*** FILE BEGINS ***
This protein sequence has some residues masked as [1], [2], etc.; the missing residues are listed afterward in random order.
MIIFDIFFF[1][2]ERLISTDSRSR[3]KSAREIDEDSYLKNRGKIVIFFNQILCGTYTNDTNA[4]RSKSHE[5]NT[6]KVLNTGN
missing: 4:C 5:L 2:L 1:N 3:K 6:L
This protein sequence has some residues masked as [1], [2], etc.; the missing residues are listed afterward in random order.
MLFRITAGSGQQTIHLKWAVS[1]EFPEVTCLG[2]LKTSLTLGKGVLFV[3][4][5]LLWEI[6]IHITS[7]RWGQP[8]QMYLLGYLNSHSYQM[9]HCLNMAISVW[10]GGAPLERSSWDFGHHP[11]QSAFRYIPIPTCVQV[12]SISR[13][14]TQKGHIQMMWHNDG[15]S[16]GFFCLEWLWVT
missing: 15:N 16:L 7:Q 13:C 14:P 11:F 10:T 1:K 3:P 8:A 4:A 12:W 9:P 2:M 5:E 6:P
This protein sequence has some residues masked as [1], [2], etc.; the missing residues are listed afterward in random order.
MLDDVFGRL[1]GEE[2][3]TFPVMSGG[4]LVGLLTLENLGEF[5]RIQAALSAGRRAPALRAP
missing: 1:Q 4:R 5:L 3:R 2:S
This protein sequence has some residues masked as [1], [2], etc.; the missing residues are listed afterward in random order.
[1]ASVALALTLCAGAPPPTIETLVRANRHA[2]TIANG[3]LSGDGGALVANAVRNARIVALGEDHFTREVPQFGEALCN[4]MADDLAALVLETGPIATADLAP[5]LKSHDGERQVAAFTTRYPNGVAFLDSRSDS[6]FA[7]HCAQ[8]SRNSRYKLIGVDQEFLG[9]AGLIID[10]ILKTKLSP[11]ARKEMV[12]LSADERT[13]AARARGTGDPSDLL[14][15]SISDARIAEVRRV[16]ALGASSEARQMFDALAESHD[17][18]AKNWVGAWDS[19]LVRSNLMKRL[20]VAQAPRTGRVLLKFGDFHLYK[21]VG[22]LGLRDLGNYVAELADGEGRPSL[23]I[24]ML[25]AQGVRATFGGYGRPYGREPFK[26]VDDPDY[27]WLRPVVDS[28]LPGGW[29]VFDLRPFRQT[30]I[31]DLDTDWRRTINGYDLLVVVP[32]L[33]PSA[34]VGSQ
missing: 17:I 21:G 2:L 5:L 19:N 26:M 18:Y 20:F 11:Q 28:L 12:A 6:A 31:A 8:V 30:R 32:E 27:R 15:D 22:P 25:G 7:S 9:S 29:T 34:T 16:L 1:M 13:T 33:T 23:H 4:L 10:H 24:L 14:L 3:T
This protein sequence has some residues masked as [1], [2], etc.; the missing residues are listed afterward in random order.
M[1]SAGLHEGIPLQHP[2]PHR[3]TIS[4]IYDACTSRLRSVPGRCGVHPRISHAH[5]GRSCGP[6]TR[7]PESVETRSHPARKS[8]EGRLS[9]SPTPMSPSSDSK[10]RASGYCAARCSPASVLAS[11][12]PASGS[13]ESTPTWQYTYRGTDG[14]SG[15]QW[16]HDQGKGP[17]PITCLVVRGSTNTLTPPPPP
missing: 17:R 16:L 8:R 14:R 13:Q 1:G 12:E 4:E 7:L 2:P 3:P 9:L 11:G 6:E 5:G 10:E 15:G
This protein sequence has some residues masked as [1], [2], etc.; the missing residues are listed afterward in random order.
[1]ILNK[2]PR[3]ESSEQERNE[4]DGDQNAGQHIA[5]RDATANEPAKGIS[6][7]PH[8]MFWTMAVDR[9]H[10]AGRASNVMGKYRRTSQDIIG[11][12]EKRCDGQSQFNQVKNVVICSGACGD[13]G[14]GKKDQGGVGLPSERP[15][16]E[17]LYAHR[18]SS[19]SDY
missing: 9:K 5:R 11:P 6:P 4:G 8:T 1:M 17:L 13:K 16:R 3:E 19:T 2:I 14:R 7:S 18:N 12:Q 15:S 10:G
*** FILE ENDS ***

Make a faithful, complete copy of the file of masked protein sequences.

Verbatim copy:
This protein sequence has some residues masked as [1], [2], etc.; the missing residues are listed afterward in random order.
MIIFDIFFF[1][2]ERLISTDSRSR[3]KSAREIDEDSYLKNRGKIVIFFNQILCGTYTNDTNA[4]RSKSHE[5]NT[6]KVLNTGN
missing: 4:C 5:L 2:L 1:N 3:K 6:L
This protein sequence has some residues masked as [1], [2], etc.; the missing residues are listed afterward in random order.
MLFRITAGSGQQTIHLKWAVS[1]EFPEVTCLG[2]LKTSLTLGKGVLFV[3][4][5]LLWEI[6]IHITS[7]RWGQP[8]QMYLLGYLNSHSYQM[9]HCLNMAISVW[10]GGAPLERSSWDFGHHP[11]QSAFRYIPIPTCVQV[12]SISR[13][14]TQKGHIQMMWHNDG[15]S[16]GFFCLEWLWVT
missing: 15:N 16:L 7:Q 13:C 14:P 11:F 10:T 1:K 3:P 8:A 4:A 12:W 9:P 2:M 5:E 6:P
This protein sequence has some residues masked as [1], [2], etc.; the missing residues are listed afterward in random order.
MLDDVFGRL[1]GEE[2][3]TFPVMSGG[4]LVGLLTLENLGEF[5]RIQAALSAGRRAPALRAP
missing: 1:Q 4:R 5:L 3:R 2:S
This protein sequence has some residues masked as [1], [2], etc.; the missing residues are listed afterward in random order.
[1]ASVALALTLCAGAPPPTIETLVRANRHA[2]TIANG[3]LSGDGGALVANAVRNARIVALGEDHFTREVPQFGEALCN[4]MADDLAALVLETGPIATADLAP[5]LKSHDGERQVAAFTTRYPNGVAFLDSRSDS[6]FA[7]HCAQ[8]SRNSRYKLIGVDQEFLG[9]AGLIID[10]ILKTKLSP[11]ARKEMV[12]LSADERT[13]AARARGTGDPSDLL[14][15]SISDARIAEVRRV[16]ALGASSEARQMFDALAESHD[17][18]AKNWVGAWDS[19]LVRSNLMKRL[20]VAQAPRTGRVLLKFGDFHLYK[21]VG[22]LGLRDLGNYVAELADGEGRPSL[23]I[24]ML[25]AQGVRATFGGYGRPYGREPFK[26]VDDPDY[27]WLRPVVDS[28]LPGGW[29]VFDLRPFRQT[30]I[31]DLDTDWRRTINGYDLLVVVP[32]L[33]PSA[34]VGSQ
missing: 17:I 21:G 2:L 5:L 19:N 26:M 18:Y 20:F 11:Q 28:L 12:A 6:A 31:A 8:V 30:R 32:E 27:R 15:D 22:P 25:G 7:S 9:S 29:T 34:T 16:L 1:M 13:T 33:T 23:H 4:L 10:H 24:L 14:L 3:T
This protein sequence has some residues masked as [1], [2], etc.; the missing residues are listed afterward in random order.
M[1]SAGLHEGIPLQHP[2]PHR[3]TIS[4]IYDACTSRLRSVPGRCGVHPRISHAH[5]GRSCGP[6]TR[7]PESVETRSHPARKS[8]EGRLS[9]SPTPMSPSSDSK[10]RASGYCAARCSPASVLAS[11][12]PASGS[13]ESTPTWQYTYRGTDG[14]SG[15]QW[16]HDQGKGP[17]PITCLVVRGSTNTLTPPPPP
missing: 17:R 16:L 8:R 14:R 13:Q 1:G 12:E 4:E 7:L 2:P 3:P 9:L 11:G 6:E 5:G 10:E 15:G
This protein sequence has some residues masked as [1], [2], etc.; the missing residues are listed afterward in random order.
[1]ILNK[2]PR[3]ESSEQERNE[4]DGDQNAGQHIA[5]RDATANEPAKGIS[6][7]PH[8]MFWTMAVDR[9]H[10]AGRASNVMGKYRRTSQDIIG[11][12]EKRCDGQSQFNQVKNVVICSGACGD[13]G[14]GKKDQGGVGLPSERP[15][16]E[17]LYAHR[18]SS[19]SDY
missing: 9:K 5:R 11:P 6:P 4:G 8:T 1:M 17:L 13:K 16:R 3:E 19:T 2:I 14:R 7:S 18:N 12:Q 15:S 10:G